Friday, May 21, 2010

Nihon ni Ikimasu!* ^_^ - April 2010

After our mild winter, it wasn't a surprise when spring arrived early. By April, the snow was all gone, and the weather had gotten fairly mild. The only thing missing was precipitation. We'd gotten precious little of it in the way of snow, and as we moved into spring we went through weeks of bright, sunny days with little or no rain. That might seem like a good thing, but spring hasn't really begun until things start growing, and for that they need a good soaking. A week into April, they finally got it. I've never been so happy to see rain.

As usual, I've enjoyed watching the world turn green again, but this year is especially exciting for me, because we have a vegetable garden! Back in the winter, I read a book called Animal, Vegetable, Miracle about a family that move to the country and start growing their own food. Since being healthy and being environmentally responsible are both important to me, I found it quite inspiring, and I was allured to the idea of eating home-grown fruit and vegetables. At the end of March we were finally able to begin planting. We bought seeds for all kinds of things: peas and beans, carrots and onions, spinach and lettuce, squash and tomatoes. Now we have dozens of little green plants; I can't wait till we can start eating them!

Work has been quite slow of late. Although I still technically have a job, I have very few hours, and lots of free time. Under other circumstances, I'd be pounding the pavement looking for another job, but I'm not going to worry about that now because…


A year and a half after sending in my first application, I've finally been accepted to the JET Programme. I'm ecstatic. Going to Japan has been a dream of mine for the last four years, and now it's finally coming true! I'm also nervous. I'll be spending a year alone in a foreign country surrounded by a strange language and a very different culture. It will be an exciting experience, but also a challenging one. The programme begins at the end of July, which means I still have several months to prepare. I imagine they're going to fly by.

I haven't been up much else this month. I had a nice Easter weekend although, given how little I've been working, it couldn't really be considered a holiday. A few weeks later I got roped into joining this year's Walk for Multiple Sclerosis. I didn't gather any pledges, but I figured it would be worth it to show up and give my support. I donated some money, and joined the procession for a nice spring stroll down the parkway.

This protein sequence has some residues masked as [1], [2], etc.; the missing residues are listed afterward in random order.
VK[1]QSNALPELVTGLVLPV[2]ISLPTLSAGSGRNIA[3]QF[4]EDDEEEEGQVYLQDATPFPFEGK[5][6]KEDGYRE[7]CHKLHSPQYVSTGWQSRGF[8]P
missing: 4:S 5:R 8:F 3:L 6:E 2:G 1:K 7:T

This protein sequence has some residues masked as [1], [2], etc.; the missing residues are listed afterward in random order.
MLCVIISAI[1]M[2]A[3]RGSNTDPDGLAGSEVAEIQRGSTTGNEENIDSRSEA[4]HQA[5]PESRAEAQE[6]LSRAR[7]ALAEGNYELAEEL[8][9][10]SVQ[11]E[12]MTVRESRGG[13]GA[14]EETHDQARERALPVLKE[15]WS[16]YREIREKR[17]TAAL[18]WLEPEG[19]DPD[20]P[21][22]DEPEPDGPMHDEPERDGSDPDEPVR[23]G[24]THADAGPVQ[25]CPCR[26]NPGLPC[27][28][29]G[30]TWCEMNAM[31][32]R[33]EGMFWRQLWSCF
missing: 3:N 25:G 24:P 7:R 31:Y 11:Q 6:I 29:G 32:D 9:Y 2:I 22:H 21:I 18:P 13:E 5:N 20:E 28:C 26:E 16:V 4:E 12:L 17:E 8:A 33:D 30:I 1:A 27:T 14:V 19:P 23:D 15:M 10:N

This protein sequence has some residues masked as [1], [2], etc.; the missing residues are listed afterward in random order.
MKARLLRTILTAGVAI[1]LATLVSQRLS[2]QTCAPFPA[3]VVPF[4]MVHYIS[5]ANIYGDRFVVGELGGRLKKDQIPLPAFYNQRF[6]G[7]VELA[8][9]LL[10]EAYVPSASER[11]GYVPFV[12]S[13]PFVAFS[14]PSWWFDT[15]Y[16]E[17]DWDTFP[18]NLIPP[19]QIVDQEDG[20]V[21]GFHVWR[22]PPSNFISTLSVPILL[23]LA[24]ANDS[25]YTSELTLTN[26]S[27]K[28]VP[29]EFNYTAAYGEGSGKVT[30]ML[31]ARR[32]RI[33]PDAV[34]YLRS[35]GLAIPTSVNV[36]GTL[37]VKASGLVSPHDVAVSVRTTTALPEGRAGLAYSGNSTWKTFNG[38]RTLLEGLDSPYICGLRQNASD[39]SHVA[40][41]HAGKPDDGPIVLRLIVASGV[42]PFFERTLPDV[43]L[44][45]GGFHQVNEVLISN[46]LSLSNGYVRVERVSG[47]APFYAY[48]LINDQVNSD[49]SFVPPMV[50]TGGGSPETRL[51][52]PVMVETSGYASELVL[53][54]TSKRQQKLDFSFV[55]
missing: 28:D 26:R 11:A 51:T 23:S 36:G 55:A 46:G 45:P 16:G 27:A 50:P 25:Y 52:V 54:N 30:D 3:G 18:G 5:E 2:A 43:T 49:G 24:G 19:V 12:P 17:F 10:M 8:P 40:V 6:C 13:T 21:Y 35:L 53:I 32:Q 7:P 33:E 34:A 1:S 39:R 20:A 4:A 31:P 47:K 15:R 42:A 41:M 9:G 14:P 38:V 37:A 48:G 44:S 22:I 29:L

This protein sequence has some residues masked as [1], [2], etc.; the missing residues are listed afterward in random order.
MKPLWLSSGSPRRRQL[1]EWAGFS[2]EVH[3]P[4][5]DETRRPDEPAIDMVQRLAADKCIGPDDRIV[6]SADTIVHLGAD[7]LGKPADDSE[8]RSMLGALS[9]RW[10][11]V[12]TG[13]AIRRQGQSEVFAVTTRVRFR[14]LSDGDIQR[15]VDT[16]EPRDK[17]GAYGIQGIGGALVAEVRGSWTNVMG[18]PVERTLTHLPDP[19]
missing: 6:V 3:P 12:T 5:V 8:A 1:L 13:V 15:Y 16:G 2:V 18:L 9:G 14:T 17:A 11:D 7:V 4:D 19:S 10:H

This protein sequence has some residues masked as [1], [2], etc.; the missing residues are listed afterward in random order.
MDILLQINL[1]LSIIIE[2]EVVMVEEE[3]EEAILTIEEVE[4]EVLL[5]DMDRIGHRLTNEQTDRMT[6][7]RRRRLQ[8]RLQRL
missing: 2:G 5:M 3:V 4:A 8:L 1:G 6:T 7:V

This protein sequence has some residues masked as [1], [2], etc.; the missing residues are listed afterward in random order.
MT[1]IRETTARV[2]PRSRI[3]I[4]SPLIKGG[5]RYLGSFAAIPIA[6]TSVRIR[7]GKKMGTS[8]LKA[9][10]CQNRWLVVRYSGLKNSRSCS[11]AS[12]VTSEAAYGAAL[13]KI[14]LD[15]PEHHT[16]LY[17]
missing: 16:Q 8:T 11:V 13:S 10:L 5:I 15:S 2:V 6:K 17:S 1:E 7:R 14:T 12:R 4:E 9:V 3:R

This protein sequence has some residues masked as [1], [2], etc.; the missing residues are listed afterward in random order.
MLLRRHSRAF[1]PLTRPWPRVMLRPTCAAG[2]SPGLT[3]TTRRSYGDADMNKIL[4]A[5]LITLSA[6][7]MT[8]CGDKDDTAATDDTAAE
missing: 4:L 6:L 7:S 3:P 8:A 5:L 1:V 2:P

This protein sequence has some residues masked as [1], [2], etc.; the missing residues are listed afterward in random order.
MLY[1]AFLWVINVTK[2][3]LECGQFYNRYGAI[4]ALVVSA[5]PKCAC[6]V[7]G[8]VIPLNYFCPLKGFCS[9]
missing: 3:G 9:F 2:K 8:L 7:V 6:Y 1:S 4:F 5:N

In the news this month, the Polish president, Lech Kaczynski, was killed in a plane crash, along with his wife and much of the Polish leadership. It's a black, black time for Poland; I can't think when a comparable tragedy has hit a country. In other aviation news, air traffic in Europe was grounded for almost a week due to a cloud of ash emanating from an Icelandic volcano. The incident affected not only travel to and from Europe, but also all flights travelling through it. Some airlines may want to take a hint and start routing their flights through a different continent.

Movies I've seen this month:

Death Proof
– Surprisingly good B-style action film by Quentin Tarantino. I was expecting relentless gore and violence, but the movie actually consists mostly of talking, punctuated by a couple of spectacular action sequences. It includes some interesting conversations, well-developed characters, and an entertaining degree of self-referentialism – essentially all the things I felt Inglourious Basterds was missing. The story may not be that strong, but I quite enjoyed watching it. (Two and a half stars)

Hot Fuzz
– British parody cop film starring Simon Pegg and Nick Frost, also of Shaun of the Dead. It's funny when it's sending up crime movie clichés, but then it falls into a lot of those clichés, and gets really silly by the end. (Two and a half stars)

The Yeomen of the Guard
– Made-for-T.V. production of a Gilbert and Sullivan operetta. Basically a silly story with some mediocre musical numbers sung in an operatic style that makes the lyrics mostly incomprehensible. (Two stars)

Il Divo